Interpersonal deception detection in intercultural interaction
Date of Issue2017-12-12
Wee Kim Wee School of Communication and Information
This research incorporated deception detection theories and their possible complications based on intercultural communication factors. Past studies investigated how individuals detect another individual’s true emotions, in an interview, when the latter individual was either truly or falsely described a movie clip she or he had seen that aroused negative emotions (or, had seen a movie clip that aroused positive emotions). Recent research on intercultural communication suggests that when interviewers interact with interviewees in a language other than the interviewees’ native language, they are less able to assess accurately whether individuals are describing their emotions truthfully or falsely. Using 134 student interviewers whose first language is English and 134 interviewees whose first language is or is not English, this experiment extended knowledge about native/non-native language effects on interviewers' judgment accuracy and their suspicion in an interactive context. Results showed that individuals were more accurate at discerning between lie- and truth-tellers who were native vs. non-native English speakers. Interviewers’ suspicion was affected by deception, not language. Furthermore, relationships between deception and anxiety, immediacy/affection, and cultural orientations were explored.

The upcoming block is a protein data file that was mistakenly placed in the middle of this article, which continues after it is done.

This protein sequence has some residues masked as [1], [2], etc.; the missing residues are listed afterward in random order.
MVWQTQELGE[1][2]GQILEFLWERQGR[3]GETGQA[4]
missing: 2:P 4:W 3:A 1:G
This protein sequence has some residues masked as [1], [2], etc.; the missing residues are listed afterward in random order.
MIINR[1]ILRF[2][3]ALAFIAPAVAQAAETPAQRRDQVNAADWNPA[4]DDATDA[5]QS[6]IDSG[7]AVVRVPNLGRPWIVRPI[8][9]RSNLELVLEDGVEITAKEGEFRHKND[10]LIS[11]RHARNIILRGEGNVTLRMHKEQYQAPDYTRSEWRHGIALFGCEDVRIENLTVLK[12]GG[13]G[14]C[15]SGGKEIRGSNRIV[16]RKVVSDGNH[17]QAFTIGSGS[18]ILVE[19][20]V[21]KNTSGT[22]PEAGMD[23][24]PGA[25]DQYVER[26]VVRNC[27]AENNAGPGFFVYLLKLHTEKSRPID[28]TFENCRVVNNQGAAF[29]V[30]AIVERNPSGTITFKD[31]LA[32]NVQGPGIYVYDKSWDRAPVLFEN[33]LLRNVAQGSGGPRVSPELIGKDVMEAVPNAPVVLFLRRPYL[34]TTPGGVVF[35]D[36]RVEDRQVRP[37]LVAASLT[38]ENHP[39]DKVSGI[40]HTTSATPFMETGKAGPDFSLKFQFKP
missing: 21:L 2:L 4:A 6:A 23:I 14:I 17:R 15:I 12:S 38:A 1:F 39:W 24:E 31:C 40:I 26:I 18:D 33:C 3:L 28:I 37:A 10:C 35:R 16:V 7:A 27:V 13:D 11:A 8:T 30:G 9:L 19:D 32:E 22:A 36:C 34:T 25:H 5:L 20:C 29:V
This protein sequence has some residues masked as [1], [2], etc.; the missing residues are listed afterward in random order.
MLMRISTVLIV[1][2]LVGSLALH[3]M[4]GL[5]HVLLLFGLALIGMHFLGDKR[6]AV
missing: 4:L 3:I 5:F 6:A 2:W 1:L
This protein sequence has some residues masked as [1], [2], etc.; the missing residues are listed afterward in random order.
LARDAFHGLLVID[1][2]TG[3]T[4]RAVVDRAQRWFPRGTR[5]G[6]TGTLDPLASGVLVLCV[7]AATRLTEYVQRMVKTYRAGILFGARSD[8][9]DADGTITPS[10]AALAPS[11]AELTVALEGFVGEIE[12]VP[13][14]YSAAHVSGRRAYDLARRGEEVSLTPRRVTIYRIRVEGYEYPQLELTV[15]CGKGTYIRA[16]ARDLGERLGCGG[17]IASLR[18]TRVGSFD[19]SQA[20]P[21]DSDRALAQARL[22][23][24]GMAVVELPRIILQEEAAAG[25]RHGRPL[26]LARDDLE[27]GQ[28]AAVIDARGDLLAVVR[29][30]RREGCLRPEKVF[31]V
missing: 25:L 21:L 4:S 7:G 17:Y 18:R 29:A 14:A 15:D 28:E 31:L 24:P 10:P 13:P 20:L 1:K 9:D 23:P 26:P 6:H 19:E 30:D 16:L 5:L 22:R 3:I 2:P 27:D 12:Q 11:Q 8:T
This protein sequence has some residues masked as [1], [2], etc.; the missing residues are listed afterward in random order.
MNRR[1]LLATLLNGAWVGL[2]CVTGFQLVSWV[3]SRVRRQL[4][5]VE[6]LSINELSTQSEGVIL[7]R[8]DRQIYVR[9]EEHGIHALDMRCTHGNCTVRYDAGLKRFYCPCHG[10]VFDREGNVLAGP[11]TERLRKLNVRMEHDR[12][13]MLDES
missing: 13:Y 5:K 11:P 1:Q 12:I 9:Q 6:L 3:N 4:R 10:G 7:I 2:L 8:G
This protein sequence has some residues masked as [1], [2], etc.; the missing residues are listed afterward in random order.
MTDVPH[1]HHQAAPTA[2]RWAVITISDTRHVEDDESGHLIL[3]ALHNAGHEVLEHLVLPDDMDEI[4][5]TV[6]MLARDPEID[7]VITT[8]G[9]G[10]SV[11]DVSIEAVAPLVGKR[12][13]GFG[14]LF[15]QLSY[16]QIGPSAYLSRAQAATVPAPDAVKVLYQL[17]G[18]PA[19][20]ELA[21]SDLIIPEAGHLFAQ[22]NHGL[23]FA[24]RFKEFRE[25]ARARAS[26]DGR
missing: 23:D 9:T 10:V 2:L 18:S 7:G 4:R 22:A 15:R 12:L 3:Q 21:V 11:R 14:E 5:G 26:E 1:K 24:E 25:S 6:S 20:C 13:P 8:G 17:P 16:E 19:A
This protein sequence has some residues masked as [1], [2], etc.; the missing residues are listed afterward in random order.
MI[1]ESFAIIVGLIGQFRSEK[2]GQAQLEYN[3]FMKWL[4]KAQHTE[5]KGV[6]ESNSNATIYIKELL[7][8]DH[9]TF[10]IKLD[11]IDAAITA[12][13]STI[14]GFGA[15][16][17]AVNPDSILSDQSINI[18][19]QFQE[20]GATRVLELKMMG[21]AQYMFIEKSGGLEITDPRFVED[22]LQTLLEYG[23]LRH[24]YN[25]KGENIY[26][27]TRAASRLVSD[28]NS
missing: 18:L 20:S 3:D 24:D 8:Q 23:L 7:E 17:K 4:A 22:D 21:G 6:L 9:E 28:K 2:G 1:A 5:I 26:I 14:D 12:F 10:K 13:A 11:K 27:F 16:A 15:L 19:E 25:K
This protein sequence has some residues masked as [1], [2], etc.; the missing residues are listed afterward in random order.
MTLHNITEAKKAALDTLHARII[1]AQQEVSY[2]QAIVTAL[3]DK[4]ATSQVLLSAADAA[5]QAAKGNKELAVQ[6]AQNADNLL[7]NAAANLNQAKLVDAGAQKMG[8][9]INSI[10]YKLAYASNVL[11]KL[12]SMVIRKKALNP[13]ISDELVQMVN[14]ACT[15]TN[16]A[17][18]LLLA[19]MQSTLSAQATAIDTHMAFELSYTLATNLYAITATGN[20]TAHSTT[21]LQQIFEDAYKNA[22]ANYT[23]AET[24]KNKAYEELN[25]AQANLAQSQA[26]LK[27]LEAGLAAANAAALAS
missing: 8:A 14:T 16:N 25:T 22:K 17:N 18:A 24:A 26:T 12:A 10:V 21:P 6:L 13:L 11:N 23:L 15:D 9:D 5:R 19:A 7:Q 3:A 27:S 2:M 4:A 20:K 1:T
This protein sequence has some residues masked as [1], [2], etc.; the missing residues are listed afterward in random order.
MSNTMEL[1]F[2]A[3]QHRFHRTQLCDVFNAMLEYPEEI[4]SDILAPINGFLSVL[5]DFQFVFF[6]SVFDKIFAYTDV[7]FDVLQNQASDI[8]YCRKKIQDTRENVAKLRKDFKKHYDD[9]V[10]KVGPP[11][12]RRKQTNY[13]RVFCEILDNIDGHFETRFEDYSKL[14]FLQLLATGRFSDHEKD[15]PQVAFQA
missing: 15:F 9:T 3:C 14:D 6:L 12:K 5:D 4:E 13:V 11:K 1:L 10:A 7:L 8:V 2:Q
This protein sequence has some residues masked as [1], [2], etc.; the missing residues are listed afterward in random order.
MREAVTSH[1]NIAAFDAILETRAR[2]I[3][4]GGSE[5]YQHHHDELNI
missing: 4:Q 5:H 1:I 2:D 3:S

DRNTU::Social sciences::Communication::Intercultural communication
Final Year Project (FYP)
Nanyang Technological University